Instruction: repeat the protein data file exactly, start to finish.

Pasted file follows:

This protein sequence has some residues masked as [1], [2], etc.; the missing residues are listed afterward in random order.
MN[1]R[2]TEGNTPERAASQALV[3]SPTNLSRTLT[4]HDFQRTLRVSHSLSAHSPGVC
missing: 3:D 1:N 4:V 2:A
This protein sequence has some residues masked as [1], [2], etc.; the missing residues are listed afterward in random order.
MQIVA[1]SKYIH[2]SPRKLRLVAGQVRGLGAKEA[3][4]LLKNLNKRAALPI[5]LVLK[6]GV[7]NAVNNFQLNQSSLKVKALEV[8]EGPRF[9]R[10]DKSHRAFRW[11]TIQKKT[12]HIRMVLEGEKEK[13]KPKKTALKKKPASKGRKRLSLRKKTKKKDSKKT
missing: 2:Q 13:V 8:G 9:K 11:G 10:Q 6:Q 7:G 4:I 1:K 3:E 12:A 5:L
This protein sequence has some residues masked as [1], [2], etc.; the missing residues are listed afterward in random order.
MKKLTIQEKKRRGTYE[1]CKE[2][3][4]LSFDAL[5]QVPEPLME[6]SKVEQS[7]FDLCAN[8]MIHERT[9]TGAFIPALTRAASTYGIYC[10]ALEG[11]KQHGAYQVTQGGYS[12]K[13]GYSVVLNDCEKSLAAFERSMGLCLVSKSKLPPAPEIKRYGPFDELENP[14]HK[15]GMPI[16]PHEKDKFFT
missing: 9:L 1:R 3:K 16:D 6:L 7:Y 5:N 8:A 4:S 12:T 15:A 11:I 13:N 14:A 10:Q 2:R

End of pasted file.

This protein sequence has some residues masked as [1], [2], etc.; the missing residues are listed afterward in random order.
MN[1]R[2]TEGNTPERAASQALV[3]SPTNLSRTLT[4]HDFQRTLRVSHSLSAHSPGVC
missing: 3:D 1:N 4:V 2:A
This protein sequence has some residues masked as [1], [2], etc.; the missing residues are listed afterward in random order.
MQIVA[1]SKYIH[2]SPRKLRLVAGQVRGLGAKEA[3][4]LLKNLNKRAALPI[5]LVLK[6]GV[7]NAVNNFQLNQSSLKVKALEV[8]EGPRF[9]R[10]DKSHRAFRW[11]TIQKKT[12]HIRMVLEGEKEK[13]KPKKTALKKKPASKGRKRLSLRKKTKKKDSKKT
missing: 2:Q 13:V 8:G 9:K 11:G 10:Q 6:Q 7:G 4:I 1:K 3:E 12:A 5:L
This protein sequence has some residues masked as [1], [2], etc.; the missing residues are listed afterward in random order.
MKKLTIQEKKRRGTYE[1]CKE[2][3][4]LSFDAL[5]QVPEPLME[6]SKVEQS[7]FDLCAN[8]MIHERT[9]TGAFIPALTRAASTYGIYC[10]ALEG[11]KQHGAYQVTQGGYS[12]K[13]GYSVVLNDCEKSLAAFERSMGLCLVSKSKLPPAPEIKRYGPFDELENP[14]HK[15]GMPI[16]PHEKDKFFT
missing: 9:L 1:R 3:K 16:D 6:L 7:Y 5:N 8:A 4:S 12:T 15:A 11:I 13:N 14:A 10:Q 2:R